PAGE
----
It is only natural for any exile living far way in time and space from home and country to seek out experiences that transform her back to her land of birth and childhood. For those like me who have turned away from the religion of their ancestors, eating the food of the motherland is the best substitute to praying in the mother tongue.
While living in exile in the U.S. and Europe for the past couple of decades, I have often sought and found comfort in eating a good chelo kabob.
Now that I have children, wherever we are, I try to take them to the local Iranian restaurant on Sundays. Next to pizza, the favorite dish of many kids world-wide, chelo kabob is their second favorite dish. Their love for it makes me feel good, as though they are somehow closer to being Iranian because of it. As if somehow by devouring a piece of the old country they will absorb its ancient wisdom and grace.
This simple dish of steaming white rice and skewered meat is the crown jewel of Iranian national cuisine. It is usually eaten in a chelo-kabobi. Going out to the chelo-kabobi is a festive, family occasion much like the Sunday roast is in the West.
Iranian kabobs are made with lamb, chicken, mince meat, or filet mignon , and are marinated well in advance in a tangy concoction of lemon, onion and saffron. What sets the Iranian kabob above other Middle-Eastern or Mediterranean varieties is the kabob-e-barg, which literally means leaf kabob.
The name is appropriate because this kabob is made up of flattened filet mignon that has been marinated for at least several hours. The tender-to-the-fork quality of a good kabob-e-barg makes it light and very much “leaf”-like.
No other kabob, in my opinion, comes near the buttery, ethereal quality of kabob-e-barg. It's greatness relies on the right balance of the spices in the marinade as well as the grade and cut of the filet and the proper cooking of it over an open charcoal brazier.
The dish itself relies not only on the tenderness and good taste of the kabobs but also the steaming ripeness of the white basmati rice. Knowing the right proportion of rice to water when steaming it the Iranian way is a delicate art. It becomes even more difficult to get it just right so each grain is fully cooked and fluffy but not too over cooked and sticky when cooking in large volumes as in a restaurant.
It is an understood draw back for Iranian food snobs that the rice at restaurants can never be as good as it is when made for smaller numbers at home. A great chelo kabob has a kabob that tastes like it was carefully prepared and cooked on the open fire by a master chef on top of a pile of steaming rice that tastes like it was cooked at home by a naneh — mother or nanny.
No matter where I travel with my family I seek out the local chelo-kabobi. One of the positive outcomes of the Iranian Diaspora is that in many cities of the Western hemisphere at least one such restaurant can be found. I have had chelo kabob in Paris and London, Nice and Boston, New York and Washington, DC, San Francisco and LA. I consider myself a chelo kabob jet set if you will.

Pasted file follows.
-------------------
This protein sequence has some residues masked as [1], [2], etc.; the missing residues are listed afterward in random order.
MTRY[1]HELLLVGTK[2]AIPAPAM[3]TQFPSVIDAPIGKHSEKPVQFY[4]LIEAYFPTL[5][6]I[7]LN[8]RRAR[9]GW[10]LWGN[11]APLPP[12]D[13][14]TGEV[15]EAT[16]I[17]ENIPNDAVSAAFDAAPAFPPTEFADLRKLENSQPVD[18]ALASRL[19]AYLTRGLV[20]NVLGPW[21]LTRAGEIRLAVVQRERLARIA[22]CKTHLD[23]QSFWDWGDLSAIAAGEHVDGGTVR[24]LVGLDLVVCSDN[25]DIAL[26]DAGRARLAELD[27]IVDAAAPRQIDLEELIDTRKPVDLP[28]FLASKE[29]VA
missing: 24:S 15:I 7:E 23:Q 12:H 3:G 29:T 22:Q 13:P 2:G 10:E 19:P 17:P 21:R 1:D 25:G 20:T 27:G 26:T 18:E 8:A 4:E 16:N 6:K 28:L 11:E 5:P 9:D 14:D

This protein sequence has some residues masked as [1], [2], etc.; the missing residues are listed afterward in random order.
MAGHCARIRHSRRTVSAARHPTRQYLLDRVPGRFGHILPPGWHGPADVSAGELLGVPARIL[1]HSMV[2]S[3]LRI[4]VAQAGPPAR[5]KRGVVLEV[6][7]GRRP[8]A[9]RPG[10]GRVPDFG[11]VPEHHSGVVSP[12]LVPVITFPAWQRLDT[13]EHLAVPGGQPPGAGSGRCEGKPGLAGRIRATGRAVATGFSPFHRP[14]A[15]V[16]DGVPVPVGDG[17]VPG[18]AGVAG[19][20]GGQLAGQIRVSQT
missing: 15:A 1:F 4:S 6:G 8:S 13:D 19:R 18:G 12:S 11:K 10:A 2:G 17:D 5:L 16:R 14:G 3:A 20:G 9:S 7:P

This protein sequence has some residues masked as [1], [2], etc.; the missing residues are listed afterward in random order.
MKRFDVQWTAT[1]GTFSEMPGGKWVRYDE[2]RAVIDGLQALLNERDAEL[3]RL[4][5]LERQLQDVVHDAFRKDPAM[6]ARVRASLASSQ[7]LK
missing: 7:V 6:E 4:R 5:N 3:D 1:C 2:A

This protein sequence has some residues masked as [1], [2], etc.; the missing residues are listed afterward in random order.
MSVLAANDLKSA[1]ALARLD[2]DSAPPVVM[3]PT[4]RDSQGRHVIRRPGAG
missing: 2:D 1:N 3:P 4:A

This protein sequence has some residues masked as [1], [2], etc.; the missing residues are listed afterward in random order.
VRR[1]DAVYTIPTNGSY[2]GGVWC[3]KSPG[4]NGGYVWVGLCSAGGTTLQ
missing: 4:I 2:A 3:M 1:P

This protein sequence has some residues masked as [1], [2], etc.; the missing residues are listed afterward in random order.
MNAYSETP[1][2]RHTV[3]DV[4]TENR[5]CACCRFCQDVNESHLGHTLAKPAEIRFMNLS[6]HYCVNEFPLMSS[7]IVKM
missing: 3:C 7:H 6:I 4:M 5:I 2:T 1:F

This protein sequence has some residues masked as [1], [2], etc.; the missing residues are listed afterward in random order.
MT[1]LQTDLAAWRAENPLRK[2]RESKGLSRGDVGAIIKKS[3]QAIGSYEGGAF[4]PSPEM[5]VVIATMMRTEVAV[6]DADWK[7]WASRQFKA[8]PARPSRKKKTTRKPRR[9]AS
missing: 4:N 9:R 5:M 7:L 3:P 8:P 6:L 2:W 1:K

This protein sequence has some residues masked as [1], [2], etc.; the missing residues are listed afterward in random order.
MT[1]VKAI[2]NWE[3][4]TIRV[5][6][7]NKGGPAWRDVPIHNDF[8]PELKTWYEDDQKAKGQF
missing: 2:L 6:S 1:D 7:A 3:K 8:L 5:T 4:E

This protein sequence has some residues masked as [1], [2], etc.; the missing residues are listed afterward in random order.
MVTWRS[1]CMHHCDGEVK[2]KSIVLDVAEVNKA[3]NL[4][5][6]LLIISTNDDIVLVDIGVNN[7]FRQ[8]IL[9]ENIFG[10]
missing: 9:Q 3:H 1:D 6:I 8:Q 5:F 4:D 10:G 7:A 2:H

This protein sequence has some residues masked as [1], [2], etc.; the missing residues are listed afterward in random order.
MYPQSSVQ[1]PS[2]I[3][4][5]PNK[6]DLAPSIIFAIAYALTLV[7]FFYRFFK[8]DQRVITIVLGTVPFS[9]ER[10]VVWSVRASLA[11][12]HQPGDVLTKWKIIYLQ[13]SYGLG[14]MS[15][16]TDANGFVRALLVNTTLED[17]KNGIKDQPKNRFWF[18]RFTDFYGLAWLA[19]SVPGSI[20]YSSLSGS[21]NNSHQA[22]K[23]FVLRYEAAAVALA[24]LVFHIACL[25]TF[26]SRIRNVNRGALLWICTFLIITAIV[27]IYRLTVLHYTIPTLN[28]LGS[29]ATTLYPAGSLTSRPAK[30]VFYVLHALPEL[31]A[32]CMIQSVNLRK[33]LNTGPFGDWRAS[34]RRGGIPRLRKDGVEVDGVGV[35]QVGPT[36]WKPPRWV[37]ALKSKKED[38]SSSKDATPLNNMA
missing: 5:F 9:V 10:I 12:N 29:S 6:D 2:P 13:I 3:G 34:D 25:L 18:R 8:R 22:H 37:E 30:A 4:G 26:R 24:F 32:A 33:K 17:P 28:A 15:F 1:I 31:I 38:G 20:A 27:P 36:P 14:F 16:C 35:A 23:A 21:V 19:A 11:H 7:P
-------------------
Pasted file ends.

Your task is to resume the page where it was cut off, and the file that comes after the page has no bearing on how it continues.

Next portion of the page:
This past holiday I was in LA with my family. In LA, which has a bustling Iranian immigrant community of over five-hundred thousand (supposedly), it is easy to find many chelo-kababis. But, it is not as easy to find a truly memorable one.
From day one we were taken by obliging friends and family from one famous restaurant to another, but was always slightly disappointed. I had come to LA hoping to find the Mecca of all chelo-kabobis. But the usually big name places had not lived up to their promise. Until the day before our departure, when we went to The Persian Grill: Rayhaneh on a strip mall off of Alicia Parkway in Laguna Hills (24781 Alicia Parkway, Tel: 949 855-2271).
Rayhaneh is a tasteful and unpretentious little restaurant. We were greeted with heaping plates of wonderful rayhan (Iranian basil — and where the name of the restaurant comes from), radishes and lavash bread (flaky Iranian flat bread). All free of charge I paid five dollars in LA for a dish of similar fresh herbs, which Iranians normally eat with bread and cheese either before or along with the main course.
Then we ordered the Family Special which was a generous plate of assorted kabobs accompanied by brimming plates of the most aromatic white basmati rice, topped with more saffron than is put on rice trays at weddings!
The kabobs were wrapped in thin lavash which kept them warm and acted as a nest for the oozing saffron and lemon marinade. This bread is much savored after the kabob is eaten because it acts as a sponge to all the succulent tanginess of the marinade.
None of us talked as we ate . We were transformed by the gastronomic experience into a quiet group of devotees concentrating on the meditation at hand.
The kabob-e-barg was so tender that it made me understand how The International Herald Tribune food critic, Patricia Wells, said of a great soup she had had in Hong Kong, — that it made the earth move under her feet. Truly this kabob and that perfect rice that accompanied it made the earth move under my feet.
I ate this simple yet noble piece of my heritage with the humility and quiet gratitude that befits such a sacred endeavor — as if experiencing the essence of all prayer.
The next day on the plane going back to the East Coast, my ten-year old son turned to me and said with his American accent, “Hey mom, that chelo kabob we had yesterday? I think it was the best we've ever had.”
I smiled and nodded in agreement, knowing that I may have myself converted from the pizza camp a boy who, regardless of his Pokemon, Nintendo, and Domino Pizza brainwashed state could tell a great chelo kabob from a mediocre.
Nothing quicker or more complete for getting to the core of a culture than devouring it!